First Lady Michelle Obama gave rousing keynote remarks at North Carolina A&T State University's commencement exercises last weekend, marking the third consecutive year she has keynoted an HBCU commencement and four overall for the First Family, counting her husband's 2010 appearance at Hampton University.
Coupling those appearances with those of key administrators like Arne Duncan at this year's Howard University commencement and Valerie Jarrett's appearance at Morgan State University two years ago, it's clear that the White House acknowledges the value and political clout of the HBCU community.
It's a very savvy move by a very savvy administration; be around your family without giving the appearance of being only about your family. The Obama administration has quietly worked to address some pressing needs of the HBCU community, while stopping short of the president wearing a Hillman College sweatshirt to his weekly press briefings. Support of Pell Grants, an executive order to increase federal agency appropriations to HBCUs, and a general willingness to speak the sacred four letters in spots of careful choosing and in select company.
We've appreciated his quiet work, and in return, the HBCU community will again likely serve as an active red-state stronghold in his bid for reelection this year. A second and final term for President Obama is the one many are betting will produce a golden age of reform in employment and educational access for black people. And if not that, at the very least, a public acknowledgment that black folks are uniquely suffering and deserve federal attention to solve what years of racism and discrimination have yielded.
And if there is to be a public acknowledgment of how black people have been doubly disadvantaged by segregation and desegregation alike, there is no better example deserving support than historically black colleges and universities. Debate on subsidized housing and healthcare is healthy. Debate on equitable opportunities at higher education is not healthy, and no other institution is as structurally or culturally prepared to meet America's demand for an increase in educated professionals and innovators than HBCUs.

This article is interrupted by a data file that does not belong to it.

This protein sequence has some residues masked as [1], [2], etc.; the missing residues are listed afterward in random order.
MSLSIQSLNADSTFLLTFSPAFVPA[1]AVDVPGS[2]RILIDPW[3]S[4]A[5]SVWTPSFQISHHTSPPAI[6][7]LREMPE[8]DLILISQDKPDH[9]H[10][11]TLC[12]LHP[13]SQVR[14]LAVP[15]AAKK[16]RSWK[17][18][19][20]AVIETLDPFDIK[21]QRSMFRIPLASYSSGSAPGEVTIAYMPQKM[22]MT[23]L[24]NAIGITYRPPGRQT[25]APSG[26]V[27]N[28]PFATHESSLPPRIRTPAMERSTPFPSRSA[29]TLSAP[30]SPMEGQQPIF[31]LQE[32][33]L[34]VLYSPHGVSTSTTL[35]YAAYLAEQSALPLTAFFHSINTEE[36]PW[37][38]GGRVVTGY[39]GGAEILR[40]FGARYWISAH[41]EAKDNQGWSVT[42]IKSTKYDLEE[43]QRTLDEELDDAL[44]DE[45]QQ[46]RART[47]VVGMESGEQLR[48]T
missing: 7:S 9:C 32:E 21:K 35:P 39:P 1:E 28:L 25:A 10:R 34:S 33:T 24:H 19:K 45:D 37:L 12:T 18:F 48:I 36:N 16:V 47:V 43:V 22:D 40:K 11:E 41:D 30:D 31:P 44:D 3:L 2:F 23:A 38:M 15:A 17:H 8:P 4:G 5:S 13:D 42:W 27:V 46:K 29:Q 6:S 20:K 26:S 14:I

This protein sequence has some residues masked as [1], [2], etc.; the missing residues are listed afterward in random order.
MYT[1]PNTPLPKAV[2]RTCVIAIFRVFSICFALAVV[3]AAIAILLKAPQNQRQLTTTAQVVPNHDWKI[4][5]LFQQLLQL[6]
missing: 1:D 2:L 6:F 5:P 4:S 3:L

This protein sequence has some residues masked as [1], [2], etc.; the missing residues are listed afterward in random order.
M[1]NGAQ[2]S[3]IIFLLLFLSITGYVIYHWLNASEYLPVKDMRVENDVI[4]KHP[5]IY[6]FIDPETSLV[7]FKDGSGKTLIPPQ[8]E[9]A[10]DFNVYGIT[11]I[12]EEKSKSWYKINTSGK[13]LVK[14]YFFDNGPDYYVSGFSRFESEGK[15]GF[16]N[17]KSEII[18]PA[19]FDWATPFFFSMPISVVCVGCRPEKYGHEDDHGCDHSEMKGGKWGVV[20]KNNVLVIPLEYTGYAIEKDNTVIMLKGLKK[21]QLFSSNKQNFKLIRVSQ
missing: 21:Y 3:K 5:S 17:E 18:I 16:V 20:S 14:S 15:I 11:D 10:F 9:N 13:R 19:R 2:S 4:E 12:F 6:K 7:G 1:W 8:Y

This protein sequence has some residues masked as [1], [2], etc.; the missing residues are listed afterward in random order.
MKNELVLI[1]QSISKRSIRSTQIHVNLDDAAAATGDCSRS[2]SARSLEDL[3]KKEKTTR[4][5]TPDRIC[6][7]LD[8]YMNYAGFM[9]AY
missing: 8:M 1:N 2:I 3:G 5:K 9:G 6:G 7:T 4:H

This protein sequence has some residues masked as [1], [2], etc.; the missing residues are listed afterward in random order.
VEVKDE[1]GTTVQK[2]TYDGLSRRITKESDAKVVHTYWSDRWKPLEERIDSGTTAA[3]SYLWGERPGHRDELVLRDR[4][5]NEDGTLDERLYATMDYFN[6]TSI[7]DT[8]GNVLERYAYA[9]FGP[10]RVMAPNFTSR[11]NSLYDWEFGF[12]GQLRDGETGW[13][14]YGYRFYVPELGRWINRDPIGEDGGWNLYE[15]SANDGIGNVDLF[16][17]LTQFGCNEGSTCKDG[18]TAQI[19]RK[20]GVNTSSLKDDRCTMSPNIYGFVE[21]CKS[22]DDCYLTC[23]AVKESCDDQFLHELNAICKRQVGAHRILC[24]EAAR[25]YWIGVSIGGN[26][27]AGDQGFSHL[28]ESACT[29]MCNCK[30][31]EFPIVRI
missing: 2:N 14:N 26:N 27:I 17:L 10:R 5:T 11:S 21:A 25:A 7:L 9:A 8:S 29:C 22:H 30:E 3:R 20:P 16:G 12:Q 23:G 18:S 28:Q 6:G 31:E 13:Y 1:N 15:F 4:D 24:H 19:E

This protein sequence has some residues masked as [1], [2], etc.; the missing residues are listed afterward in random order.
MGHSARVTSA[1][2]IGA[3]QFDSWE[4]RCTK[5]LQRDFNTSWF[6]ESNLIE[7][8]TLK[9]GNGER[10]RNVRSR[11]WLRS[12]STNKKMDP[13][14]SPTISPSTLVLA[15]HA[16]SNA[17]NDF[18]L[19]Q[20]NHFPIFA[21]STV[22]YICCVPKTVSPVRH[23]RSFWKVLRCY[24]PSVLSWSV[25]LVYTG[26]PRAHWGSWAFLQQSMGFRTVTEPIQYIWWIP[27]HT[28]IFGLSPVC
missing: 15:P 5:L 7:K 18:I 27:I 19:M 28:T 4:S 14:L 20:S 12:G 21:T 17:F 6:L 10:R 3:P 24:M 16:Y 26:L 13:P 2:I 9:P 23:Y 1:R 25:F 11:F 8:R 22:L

More money for capital improvements, research development and programmatic enhancement is needed, and that need has been in place for generations. The White House recognizes the disadvantage at which HBCUs have operated practically since their inception, and has covertly, from a media perspective, worked to right the wrong. Even when key liaisons between the White House and HBCUs have wrongly attributed HBCU struggles solely to administrative incompetence, sensible members of the White House Board of Advisors on HBCUs have dutifully and sternly reminded that a culture long-suffering from the "more with less" burden of leadership doesn't change over night, and the changing, ravaging demand of global economics makes the job that much more difficult for even the most keen and invested HBCU executive.
All in the HBCU circle of influence recognize that the championing for resources begins at home, and so there's no reasonable expectation for the White House to reward what HBCU alumni and corporate communities, at large, have not. But what is expected of the Obama administration and key members of the executive cabinet is a consistent, public declaration about the need for HBCUs and the national benefit for the American public and private sector to invest in their success.
The Obama administration has been on the record for LGBT rights and same-sex marriage. It has been on the record for dignified and responsible measures on immigration reform and has acted in saving the financial interest of corporations intricately tethered to the economy of the nation and the world. HBCUs are intricately tied to solving a multitude of issues plaguing the black community; from entrepreneurial development, civil service, improving secondary education, public health awareness, and diversifying the fields of science and technology, HBCUs literally are a catalyst for saving and improving lives for Americans across the nation.
The White House knows what HBCUs are all about. President Obama has public declared a personal partnership with these institutions. The wheels have begun turning to engage HBCUs on the second time around for change in Washington, and if HBCU support helps them turn in favor of a second term, there's a reasonable expectation for the administration to take a stronger, more public position for HBCU support and expansion.
A position not relegated to HBCU commencement ceremonies.
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